This book examines the history of political continuity and conflict in East Timor between 1974 and 2006, and the origins of an unexpected crisis in 2006 which caused an international military intervention and several more years of UN missions.
Providing a fresh and empirical political history to explain the crisis, the book offers new dimensions to the understanding of East Timor, its independence struggles, political transition and politics after independence in 2002. The author revisits historical materials and brings to light new resources, making extensive use of the 2005 Report of the Commission for Reception, Truth and Reconciliation and contemporary diplomatic, UN and news media reports, to provide a precise context and chronology for the events in 2006. The book provides an analysis within which factors such as ethnic and inter-communal violence, security sector weaknesses and conflict between the army and police, the constitution and legal system, state-building and peace-building can be located in the larger context of the 2006 crisis.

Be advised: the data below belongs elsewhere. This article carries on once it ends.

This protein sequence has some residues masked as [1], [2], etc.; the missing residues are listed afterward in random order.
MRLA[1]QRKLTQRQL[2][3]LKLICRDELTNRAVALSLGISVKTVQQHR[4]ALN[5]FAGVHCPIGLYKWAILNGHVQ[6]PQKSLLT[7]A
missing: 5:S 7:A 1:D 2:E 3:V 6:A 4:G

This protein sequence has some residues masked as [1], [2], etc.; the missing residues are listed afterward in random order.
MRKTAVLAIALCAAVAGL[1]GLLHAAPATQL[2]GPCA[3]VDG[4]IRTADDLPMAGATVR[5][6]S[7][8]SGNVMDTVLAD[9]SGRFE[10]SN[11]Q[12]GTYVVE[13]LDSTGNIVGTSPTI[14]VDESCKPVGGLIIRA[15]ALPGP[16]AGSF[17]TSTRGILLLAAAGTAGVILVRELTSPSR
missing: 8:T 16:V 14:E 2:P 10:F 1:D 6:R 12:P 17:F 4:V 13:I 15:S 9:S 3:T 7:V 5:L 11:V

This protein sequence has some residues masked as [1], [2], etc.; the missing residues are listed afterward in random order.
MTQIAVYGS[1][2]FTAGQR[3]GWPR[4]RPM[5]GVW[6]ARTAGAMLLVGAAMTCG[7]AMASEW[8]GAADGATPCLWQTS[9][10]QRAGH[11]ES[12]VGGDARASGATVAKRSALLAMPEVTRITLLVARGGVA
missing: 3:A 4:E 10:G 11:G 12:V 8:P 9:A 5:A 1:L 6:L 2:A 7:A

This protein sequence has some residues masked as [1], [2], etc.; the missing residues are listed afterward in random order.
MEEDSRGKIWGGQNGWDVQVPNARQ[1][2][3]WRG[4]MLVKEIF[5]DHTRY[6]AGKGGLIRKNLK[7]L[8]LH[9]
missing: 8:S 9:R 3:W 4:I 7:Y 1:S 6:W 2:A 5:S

Demonstrating how and why, in the space of four weeks in April and May 2006, the newly independent country of Timor-Leste plunged from ‘UN success story’ into catastrophe, this book will be of interest to academics working on Southeast Asian Politics, Southeast Asian history, Development Studies and Nation-, State- and Peace-Building and International Relations.
Table of Contents
Introduction 1. The End of Portuguese Rule in Timor 2. East Timor under Indonesian Rule 3. The End of Indonesian Rule and UN Transition 4. Independence and the Politics of Exclusion 2002–2005 5. The Impending Storm 6. Who are our Enemies? Who are our Friends? 7. Cry 'Havoc,' and Let Slip the Dogs of War 8. The Struggle for Hearts and Minds 9. Conclusion: Let the Dead Bury their Dead
Ruth Nuttall is currently a Campus Visitor at The Australian National University, Canberra. From 1980 to 2012 she had a professional career in the New Zealand diplomatic service and served as New Zealand’s first Ambassador to Timor-Leste (2005–2008).